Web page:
In August I began my 37th fall semester working in higher education. Every year a new batch of freshman come to college; and where I now work, a new batch of adult students either come to college for the first time or more likely come back to college after having stopped out some time ago. The average age of our students is well over 20.
I can’t begin to tell you what it’s like to work on a college campus year after year after year, welcoming a new class of students each fall semester. It’s like every college movie you’ve ever seen all mushed together……It’s a little bit of Love Story at Harvard and some of Animal House. It’s kind of like Good Will Hunting and some like Rodney Dangerfield’s Back to School. Most of the time you can’t script the stuff that really happens.
I guess I’m trying to say that it’s real life drama and sublime comedy. It’s serious academics and utter ridiculousness. I love it. I never hate it, even though sometimes it drives me mad. The fall is always my favorite semester. It’s new. It’s the busiest time of the year. There’s always a buzz in the air.
There’s so much to teach new (and returning) students. For example, R on your schedule means Thursday. Why? Well, because T means Tuesday.
FAFSA is your financial aid paperwork, and yes you must fill it out EVERY year in the summer. SAP is your Satisfactory Academic Progress and it is what keeps you in good standing with financial aid. You must maintain 67% SAP. HOPE, SIWDG, PELL, and WIOA are kinds of financial aid.
We LOVE jargon in higher education and you better catch on quick or you won’t have a clue what is going on! I guess it’s our way to job security.
A student came by to see me the other day. I don’t work directly with students all that much any more. But he came by to tell me that he was switching his math class and he just wanted me to know it. That was very cute because there was no reason for me to know he was changing math classes. He filled me in on what he’d been doing in the summer. He works in Georgia’s growing film industry and is studying in our film technology program. It’s students like him that keep me loving what I do. It’s really all about the students and making sure they get jobs and they having meaningful careers.
I have had the most meaningful of careers and I guess that’s what I want for every one of our students. Since we spend about 40 years in the workforce I think it’s important that our careers be meaningful rather than just a string of jobs. And that’s why I do what I do.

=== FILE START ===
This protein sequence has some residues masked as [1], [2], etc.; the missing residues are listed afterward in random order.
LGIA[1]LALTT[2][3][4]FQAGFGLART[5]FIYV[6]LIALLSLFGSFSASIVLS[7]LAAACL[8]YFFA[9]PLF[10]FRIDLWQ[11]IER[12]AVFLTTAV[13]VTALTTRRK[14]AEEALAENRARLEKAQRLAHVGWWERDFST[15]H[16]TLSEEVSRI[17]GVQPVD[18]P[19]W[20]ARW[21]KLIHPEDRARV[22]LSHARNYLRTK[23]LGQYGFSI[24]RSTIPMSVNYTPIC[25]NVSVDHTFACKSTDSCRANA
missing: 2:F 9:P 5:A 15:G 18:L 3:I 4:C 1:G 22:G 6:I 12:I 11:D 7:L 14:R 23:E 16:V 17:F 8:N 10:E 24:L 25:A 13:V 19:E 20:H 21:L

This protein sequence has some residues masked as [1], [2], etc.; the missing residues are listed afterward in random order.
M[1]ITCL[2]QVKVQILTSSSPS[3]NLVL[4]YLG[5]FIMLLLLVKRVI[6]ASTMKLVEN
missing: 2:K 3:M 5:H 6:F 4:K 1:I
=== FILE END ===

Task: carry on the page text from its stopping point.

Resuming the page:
What do you for work? Is it meaningful? If not, what can you do now to change the future for yourself?
4 thoughts on “The autumn of my 37th year”
I loved reading about your job and the students who enrich it.
I work, peripherally, in IT. The job itself doesn’t impact people in quite the way my heart desires, but I get a chance to work with great people and help things flow more smoothly. That’s good for me.
I’m hoping to begin volunteering again soon. That’s fallen by the wayside since I became a mom, but I’m now adjusted enough to life with both boys that it’s important to nurture that part of myself again.
(May I remember to complete the application tonight!)
And you have so much to give. Your heart is big; you have lots to share. Don’t know where you’ll end up volunteering, but the education world could use you. Lots of children don’t have parents to read to them. Our IT students struggle and need tutors. There are many places for you PreK-16! Best wishes!!
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My alma mater uses R for Thursday, too. I still do that; it’s so efficient. MTWRF. I think it comes from a time when bits and bytes were expensive and it was cheaper to program the computer to use single letters for days.
I’ve been in software development for 27 years, except for 18 months in publishing about 20 years ago. I’ve delivered a lot of meh software — manufacturing ERP, stuff for marketing and advertising, more than one customer relationship management system. What makes it meaningful is helping teams work together to deliver at high levels. That’s where the fun is in that business.
Yes, as a leader I do get great meaning, too, out of developing teams that work together well and create good stuff!